Vildagliptin in combination with pioglitazone improves glycaemic control in patients with type 2 diabetes failing thiazolidinedione monotherapy: a randomized, placebo-controlled study*

Authors


  • *

    This trial (NCT00099853) is registered with ClinicalTrials.gov.

Alan J. Garber, Division of Endocrinology, Baylor College of Medicine, 6550 Fannin Street, Suite 1045, Houston, TX 77030, USA
E-mail:
agarber@bcm.tmc.edu

Abstract

Aim:  The purpose of this study was to assess the efficacy and tolerability of the dipeptidyl peptidase-4 inhibitor vildagliptin in combination with the thiazolidinedione (TZD) pioglitazone in patients with type 2 diabetes (T2DM).

Methods:  This was a 24-week, multicentre, double-blind, randomized, parallel-group study comparing the effects of vildagliptin (50 or 100 mg daily) with placebo as an add-on therapy to pioglitazone (45 mg daily) in 463 patients with T2DM inadequately controlled by prior TZD monotherapy. Between-treatment comparisons of efficacy parameters were made by analysis of covariance model.

Results:  The adjusted mean change (AMΔ) in haemoglobin A1c from baseline to endpoint was −0.8 ± 0.1% (p = 0.001 vs. placebo) and −1.0 ± 0.1% (p < 0.001 vs. placebo), respectively, in patients receiving vildagliptin 50 or 100 mg daily. Relative to baseline, vildagliptin added to pioglitazone also reduced fasting plasma glucose (FPG) (AMΔ FPG =−0.8 ± 0.2 mmol/l and −1.1 ± 0.2 mmol/l; not significant (NS) vs. placebo) and postprandial glucose (PPG) [AMΔ PPG =−1.9 ± 0.6 mmol/l and −2.6 ± 0.6 mmol/l (p = 0.008 vs. placebo)] for 50 and 100 mg daily respectively. Relative to placebo, both doses of vildagliptin significantly increased the insulin secretory rate/glucose by more than threefold. The overall incidence of adverse events (AEs) was 55.5, 50.0 and 48.7% in patients receiving vildagliptin 50 mg, 100 mg daily or placebo respectively. Serious AEs were experienced by 6.8, 1.3 and 5.7% of patients receiving vildagliptin 50 mg, 100 mg daily or placebo respectively. Mild hypoglycaemia was reported by 0, 0.6 and 1.9% of patients, respectively, receiving vildagliptin 50 mg, 100 mg daily or placebo.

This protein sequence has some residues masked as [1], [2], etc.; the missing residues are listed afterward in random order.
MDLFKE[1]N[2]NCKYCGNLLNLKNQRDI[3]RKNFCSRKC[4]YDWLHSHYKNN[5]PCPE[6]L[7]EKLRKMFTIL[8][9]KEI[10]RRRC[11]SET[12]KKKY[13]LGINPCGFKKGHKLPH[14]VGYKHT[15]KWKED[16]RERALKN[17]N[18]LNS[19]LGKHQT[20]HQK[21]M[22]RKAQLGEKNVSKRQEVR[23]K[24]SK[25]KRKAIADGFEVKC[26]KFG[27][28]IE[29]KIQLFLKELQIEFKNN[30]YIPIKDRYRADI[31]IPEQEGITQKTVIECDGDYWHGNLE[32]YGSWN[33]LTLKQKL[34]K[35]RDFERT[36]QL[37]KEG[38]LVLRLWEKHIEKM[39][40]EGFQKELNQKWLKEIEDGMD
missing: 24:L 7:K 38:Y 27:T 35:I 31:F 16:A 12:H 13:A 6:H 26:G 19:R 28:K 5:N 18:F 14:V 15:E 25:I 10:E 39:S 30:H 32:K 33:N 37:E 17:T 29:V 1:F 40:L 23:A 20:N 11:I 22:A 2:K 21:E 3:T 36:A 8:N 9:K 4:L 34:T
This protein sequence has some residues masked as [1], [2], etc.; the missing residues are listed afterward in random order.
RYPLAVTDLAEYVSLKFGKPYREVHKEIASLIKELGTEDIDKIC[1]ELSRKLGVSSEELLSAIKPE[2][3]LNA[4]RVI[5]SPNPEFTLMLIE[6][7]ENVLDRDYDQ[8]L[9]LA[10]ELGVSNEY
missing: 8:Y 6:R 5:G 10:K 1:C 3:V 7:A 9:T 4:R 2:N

Conclusion:  Vildagliptin is effective and well tolerated when added to a maximum dose of pioglitazone, without increasing the risk of hypoglycaemia.

Introduction

Vildagliptin is a potent and selective inhibitor of dipeptidyl peptidase-4 (DPP-4), the enzyme responsible for the rapid degradation of circulating glucagon-like peptide-1. Mechanistic studies have shown that vildagliptin improves islet function in patients with type 2 diabetes (T2DM) by increasing both α- and β-cell responsiveness to glucose [1,2]. In phase II studies, vildagliptin was shown to decrease haemoglobin A1c (HbA1c) when given as monotherapy [3,4] or when added to metformin [5], and preclinical work with vildagliptin and pioglitazone suggested that the effects of this DPP-4 inhibitor would be complementary to those of a thiazolidinedione (TZD) [6]. However, the efficacy and tolerability of vildagliptin combined with a TZD in patients with T2DM remain to be established.

Therefore, the present 24-week, multicentre, randomized, controlled clinical trial was conducted to ascertain the efficacy and tolerability of vildagliptin (50 or 100 mg daily) added to a maximum dose of pioglitazone (45 mg daily) in patients with T2DM inadequately controlled with TZD monotherapy. Mechanistic aspects were also explored during standard meal tests conducted in a subset of patients.

Research design and methods

Study design

This was a 24-week, double-blind, randomized, placebo-controlled, parallel-group study conducted at 123 centres in the USA (99) and Romania (24) in patients with T2DM inadequately controlled with TZD monotherapy. All potential study patients attended one screening visit (week–4) during which the inclusion/exclusion criteria were assessed. All eligible patients received pioglitazone at a dose of 45 mg daily (given qd) and were randomized 4 weeks later at baseline (visit 2, week 0) to receive vildagliptin 50 mg daily (as a qd dose), 100 mg daily (as equally divided doses) or placebo. Efficacy and tolerability were assessed during four additional visits at weeks 4, 12, 16 and 24 of treatment.